Sport Soccer

Saturday 10 December 2016

Ancelotti fears for Chelsea title hopes

Jason Burt

Published 22/03/2010 | 05:00

EWOOD PARK will always have an iconic significance in Chelsea's history. It was here, five years ago, that Jose Mourinho led his buffed-up, bare-chested players -- who had thrown their shirts into the crowd -- in a swaggering statement of victory that said a first league title in 50 years was theirs.

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Yesterday on a rain-sodden, overcast afternoon they slid to the kind of dispiriting draw that sends out another message.

This team no longer has the feel of favourites; no longer the air of champions-elect; the confidence to sweep aside opponents. In the space of a weekend they have dropped to third place in the table and, four points behind Manchester United, are further away from the top as they have been all season.

Manager Carlo Ancelotti had issued a rallying call on Friday, three days after crashing out of the Champions League to Mourinho's Inter Milan, and two days after holding meetings with Roman Abramovich, and talked defiantly of wanting to make history of his own, of delivering a league and FA Cup double to Chelsea. He spoke of 11 cup finals to come and although his team didn't lose this match, it was with the air of defeat that they returned south.

"Now we have less probability of winning the title," Ancelotti conceded in what was surely an honest assessment but, also, a big statement to make.

"At this moment now we have to start winning. Winning is the only solution, the only way forward they (United) are top of the list. We have to do better and leave this moment as soon as possible."

That starts on Wednesday away to Portsmouth and there is a sense that Ancelotti is now talking in hope rather than expectation. He talked of "confidence and momentum" and the need to restore both. "We can't afford to lose our composure," Ancelotti said.

Teams have momentum, either forward or backward and, right now, Chelsea's is in reverse.

When Ancelotti threw on Deco, there was no sense that he was turning to a bench studded with players either on top of their game or bursting to make a difference. He kept Joe Cole, walking on air because of fatherhood, but with a career diving down at Chelsea, among his unused replacements.

Ancelotti knows that both United and Arsenal must visit Ewood Park before the end of the season and he will desperately hope that the bonhomie of Blackburn manager Sam Allardyce to Alex Ferguson will not extend beyond him saying yesterday that his friend will be "chuffed" by this result. "But it was for us, not Alex. We've helped him a bit," Allardyce quickly added.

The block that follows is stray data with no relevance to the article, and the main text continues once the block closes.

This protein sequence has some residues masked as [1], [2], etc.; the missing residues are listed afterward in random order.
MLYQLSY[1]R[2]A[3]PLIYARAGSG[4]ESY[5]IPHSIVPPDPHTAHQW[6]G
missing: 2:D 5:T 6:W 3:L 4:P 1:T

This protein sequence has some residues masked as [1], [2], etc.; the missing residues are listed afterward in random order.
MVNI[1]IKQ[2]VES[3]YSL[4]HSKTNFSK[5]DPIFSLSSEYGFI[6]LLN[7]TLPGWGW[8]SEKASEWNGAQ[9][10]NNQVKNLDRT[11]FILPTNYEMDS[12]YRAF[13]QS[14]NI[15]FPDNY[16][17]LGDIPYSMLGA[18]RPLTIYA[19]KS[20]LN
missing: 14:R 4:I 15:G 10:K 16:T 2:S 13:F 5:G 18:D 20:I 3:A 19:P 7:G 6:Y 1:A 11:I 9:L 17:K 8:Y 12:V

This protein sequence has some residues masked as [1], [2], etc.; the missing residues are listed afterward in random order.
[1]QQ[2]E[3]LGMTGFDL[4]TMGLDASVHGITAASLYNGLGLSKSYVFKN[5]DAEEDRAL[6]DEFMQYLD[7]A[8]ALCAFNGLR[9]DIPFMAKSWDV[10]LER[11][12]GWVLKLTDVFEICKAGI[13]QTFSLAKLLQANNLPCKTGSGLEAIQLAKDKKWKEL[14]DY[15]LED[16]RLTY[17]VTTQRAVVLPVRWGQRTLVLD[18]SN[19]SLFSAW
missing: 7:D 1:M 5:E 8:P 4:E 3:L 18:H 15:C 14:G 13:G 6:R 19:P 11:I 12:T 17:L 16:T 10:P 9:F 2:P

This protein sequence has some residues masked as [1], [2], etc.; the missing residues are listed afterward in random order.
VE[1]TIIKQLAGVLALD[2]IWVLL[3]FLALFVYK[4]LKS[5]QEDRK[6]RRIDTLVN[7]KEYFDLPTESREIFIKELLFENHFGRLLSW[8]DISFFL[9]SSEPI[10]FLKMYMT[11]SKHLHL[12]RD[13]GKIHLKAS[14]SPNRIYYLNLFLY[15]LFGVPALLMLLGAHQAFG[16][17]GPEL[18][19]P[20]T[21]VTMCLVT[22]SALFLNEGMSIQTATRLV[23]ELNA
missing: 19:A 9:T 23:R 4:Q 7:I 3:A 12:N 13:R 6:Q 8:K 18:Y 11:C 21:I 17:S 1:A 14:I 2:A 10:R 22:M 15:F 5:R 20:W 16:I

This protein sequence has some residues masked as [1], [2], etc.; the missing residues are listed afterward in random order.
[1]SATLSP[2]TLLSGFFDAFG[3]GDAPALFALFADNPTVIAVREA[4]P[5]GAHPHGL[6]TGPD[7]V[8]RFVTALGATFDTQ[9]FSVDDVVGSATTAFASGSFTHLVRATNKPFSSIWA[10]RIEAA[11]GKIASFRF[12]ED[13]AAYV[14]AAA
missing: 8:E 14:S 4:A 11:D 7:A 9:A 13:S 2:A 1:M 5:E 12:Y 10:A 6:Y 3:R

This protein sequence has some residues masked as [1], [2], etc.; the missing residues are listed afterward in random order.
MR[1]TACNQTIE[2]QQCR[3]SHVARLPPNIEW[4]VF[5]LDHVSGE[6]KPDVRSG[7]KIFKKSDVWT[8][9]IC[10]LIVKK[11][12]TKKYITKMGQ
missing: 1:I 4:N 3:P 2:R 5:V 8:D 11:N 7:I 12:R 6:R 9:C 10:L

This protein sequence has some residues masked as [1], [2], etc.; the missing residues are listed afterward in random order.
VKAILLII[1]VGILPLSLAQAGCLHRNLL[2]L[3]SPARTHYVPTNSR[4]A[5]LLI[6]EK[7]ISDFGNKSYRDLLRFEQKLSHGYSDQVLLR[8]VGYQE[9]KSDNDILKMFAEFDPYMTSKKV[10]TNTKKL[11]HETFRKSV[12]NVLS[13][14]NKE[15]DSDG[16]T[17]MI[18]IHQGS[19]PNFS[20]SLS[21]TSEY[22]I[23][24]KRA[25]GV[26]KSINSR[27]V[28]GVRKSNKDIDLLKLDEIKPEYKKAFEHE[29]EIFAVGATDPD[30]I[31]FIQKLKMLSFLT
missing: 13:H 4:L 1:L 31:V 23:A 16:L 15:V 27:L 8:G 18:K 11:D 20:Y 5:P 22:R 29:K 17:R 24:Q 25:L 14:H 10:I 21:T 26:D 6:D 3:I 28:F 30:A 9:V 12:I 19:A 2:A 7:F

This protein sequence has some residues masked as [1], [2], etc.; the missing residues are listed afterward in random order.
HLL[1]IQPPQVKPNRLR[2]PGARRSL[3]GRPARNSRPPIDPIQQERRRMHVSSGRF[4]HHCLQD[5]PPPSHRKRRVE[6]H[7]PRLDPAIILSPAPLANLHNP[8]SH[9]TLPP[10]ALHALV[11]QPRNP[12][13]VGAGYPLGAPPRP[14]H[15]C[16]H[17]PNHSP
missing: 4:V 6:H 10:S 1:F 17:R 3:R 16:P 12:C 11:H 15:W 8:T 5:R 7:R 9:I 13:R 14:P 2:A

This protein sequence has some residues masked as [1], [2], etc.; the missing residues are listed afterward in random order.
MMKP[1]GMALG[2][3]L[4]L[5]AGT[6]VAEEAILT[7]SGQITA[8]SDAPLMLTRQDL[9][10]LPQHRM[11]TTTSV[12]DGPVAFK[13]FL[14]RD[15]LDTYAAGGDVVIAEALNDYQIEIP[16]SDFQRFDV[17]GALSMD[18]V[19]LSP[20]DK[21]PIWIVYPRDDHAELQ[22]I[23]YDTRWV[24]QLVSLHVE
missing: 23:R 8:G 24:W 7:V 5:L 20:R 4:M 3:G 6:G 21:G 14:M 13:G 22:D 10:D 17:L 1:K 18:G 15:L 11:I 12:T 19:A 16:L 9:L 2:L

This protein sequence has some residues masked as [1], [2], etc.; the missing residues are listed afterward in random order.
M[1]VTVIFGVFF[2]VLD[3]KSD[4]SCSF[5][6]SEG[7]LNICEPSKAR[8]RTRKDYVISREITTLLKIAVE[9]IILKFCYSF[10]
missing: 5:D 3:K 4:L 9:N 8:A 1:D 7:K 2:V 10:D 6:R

Abramovich's right-hand man Eugene Tenenbaum, a Chelsea director, was here and it was with a sense of bitter irony that he will have watched one of the most assured, powerful debuts the Premier League has seen.

It wasn't from a Chelsea player, and Abramovich has banged on long enough about a desire to see talented youngsters, come through, or a recruit from France, Portugal or Africa but an 18-year-old from Chorley by the name of Phil Jones who gave the kind of dominant display that will be remembered for years to come.

Indeed, it was the teenager who rallied Blackburn into life after an opening period in which they appeared resigned to defeat, supine and submissive.

The opposite of what to expect from a team managed by Allardyce. But it took two barrelling tackles in the first-half from the fearless Jones to kick-start his team-mates.

"He's like a young John Terry," Allardyce said and, unwittingly, twisted the knife with that one as the Chelsea captain, along with Frank Lampard, had the kind of colourless performance that sets alarm bells ringing.

And yet it all looked so different in the opening minutes. Blackburn appeared fearful, despite winning their last four homes games, and Chelsea easily claimed the lead as they counter-attacked down the Blackburn left.

With Martin Olsson caught up-field and El-Hadji Diouf failing to cover, Nicolas Anelka's quick feet easily took him past Keith Andrews. He crossed the ball low and Didier Drogba swept his 28th goal of the season into the net.

It seemed so easy. Maybe too easy. Soon after and Salomon Kalou, playing in the hole, the role that Cole craves, headed over from Lampard's corner and Anelka was wayward with a volley before a powerful header by Alex was scrambled away and stand-in goalkeeper Jason Brown beat out Florent Malouda's drive.

A second goal seemed inevitable but it didn't come and, then, Blackburn drew level. Brett Emerton crossed the ball deep and Diouf, at the far post, beat a static Paulo Ferreira to put his header firmly past Ross Turnbull. (© Daily Telegraph, London)

Irish Independent

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